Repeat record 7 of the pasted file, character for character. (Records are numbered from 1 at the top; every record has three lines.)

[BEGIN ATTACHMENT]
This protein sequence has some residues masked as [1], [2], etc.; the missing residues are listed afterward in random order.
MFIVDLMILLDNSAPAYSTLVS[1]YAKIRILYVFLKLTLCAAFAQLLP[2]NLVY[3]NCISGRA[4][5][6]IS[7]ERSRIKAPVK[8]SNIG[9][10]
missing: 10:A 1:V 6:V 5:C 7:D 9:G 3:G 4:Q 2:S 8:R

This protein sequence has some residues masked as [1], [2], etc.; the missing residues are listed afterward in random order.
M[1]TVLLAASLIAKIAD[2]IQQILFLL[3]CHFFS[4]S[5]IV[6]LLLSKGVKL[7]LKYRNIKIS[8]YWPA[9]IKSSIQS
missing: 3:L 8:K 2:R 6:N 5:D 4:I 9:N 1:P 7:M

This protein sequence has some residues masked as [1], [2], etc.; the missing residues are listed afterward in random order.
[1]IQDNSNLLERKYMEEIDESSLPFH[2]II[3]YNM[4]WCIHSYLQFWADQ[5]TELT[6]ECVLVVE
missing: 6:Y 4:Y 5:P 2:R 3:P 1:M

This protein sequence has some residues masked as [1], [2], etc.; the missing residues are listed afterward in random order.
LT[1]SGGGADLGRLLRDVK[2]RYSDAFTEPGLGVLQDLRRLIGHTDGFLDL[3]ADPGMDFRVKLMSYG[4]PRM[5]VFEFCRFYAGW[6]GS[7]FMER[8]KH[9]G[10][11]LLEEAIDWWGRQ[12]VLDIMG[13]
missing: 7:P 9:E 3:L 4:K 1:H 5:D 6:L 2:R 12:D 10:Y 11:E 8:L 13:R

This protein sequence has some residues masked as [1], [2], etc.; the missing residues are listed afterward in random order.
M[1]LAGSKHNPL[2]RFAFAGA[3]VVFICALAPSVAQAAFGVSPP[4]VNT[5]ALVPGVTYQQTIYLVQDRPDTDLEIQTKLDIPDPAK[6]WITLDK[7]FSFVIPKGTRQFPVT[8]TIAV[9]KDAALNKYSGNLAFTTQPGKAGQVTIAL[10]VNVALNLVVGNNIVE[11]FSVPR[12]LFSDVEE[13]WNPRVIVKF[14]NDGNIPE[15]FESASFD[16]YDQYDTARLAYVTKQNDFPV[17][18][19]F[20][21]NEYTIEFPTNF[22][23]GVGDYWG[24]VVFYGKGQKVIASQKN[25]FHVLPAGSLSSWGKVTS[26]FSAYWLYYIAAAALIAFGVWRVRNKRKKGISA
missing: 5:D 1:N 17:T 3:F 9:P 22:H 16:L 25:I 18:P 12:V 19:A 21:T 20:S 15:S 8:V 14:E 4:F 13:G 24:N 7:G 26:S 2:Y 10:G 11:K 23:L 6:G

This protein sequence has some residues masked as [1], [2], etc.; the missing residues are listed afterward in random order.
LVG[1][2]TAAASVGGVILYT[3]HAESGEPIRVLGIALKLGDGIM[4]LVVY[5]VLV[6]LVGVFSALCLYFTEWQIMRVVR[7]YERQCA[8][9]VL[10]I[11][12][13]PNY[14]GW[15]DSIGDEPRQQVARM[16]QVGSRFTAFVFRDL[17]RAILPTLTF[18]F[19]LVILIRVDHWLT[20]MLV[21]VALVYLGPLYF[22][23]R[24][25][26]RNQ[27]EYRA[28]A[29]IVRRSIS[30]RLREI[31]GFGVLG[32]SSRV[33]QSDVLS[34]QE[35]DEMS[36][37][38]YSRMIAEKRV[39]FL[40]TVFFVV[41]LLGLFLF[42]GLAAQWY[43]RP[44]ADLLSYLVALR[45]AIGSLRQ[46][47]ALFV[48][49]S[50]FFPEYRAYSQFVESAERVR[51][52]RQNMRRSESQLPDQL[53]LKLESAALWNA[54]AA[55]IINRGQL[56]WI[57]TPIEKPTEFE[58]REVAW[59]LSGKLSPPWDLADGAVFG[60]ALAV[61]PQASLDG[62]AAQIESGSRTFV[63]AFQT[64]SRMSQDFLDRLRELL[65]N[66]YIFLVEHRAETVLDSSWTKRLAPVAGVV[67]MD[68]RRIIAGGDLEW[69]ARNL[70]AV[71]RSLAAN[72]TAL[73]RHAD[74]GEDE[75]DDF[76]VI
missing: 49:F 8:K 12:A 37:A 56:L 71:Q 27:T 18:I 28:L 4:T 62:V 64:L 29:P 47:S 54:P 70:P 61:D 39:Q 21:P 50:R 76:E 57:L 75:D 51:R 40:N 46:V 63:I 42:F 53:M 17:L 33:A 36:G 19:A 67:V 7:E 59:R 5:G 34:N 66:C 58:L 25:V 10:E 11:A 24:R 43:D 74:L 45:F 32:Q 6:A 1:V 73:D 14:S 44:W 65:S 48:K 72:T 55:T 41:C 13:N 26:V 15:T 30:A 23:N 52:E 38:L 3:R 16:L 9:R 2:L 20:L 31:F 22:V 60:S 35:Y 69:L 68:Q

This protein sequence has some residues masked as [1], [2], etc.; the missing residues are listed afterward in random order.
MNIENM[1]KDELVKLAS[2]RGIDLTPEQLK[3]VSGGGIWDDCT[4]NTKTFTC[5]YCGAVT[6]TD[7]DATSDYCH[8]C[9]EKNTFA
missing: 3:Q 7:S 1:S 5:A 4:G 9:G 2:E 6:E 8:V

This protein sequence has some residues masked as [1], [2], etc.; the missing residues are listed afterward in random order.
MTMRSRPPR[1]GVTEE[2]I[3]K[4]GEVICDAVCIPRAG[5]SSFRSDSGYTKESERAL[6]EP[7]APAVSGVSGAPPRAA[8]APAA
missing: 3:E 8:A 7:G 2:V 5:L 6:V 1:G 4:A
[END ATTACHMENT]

This protein sequence has some residues masked as [1], [2], etc.; the missing residues are listed afterward in random order.
MNIENM[1]KDELVKLAS[2]RGIDLTPEQLK[3]VSGGGIWDDCT[4]NTKTFTC[5]YCGAVT[6]TD[7]DATSDYCH[8]C[9]EKNTFA
missing: 3:Q 7:S 1:S 5:A 4:G 9:G 2:E 6:E 8:V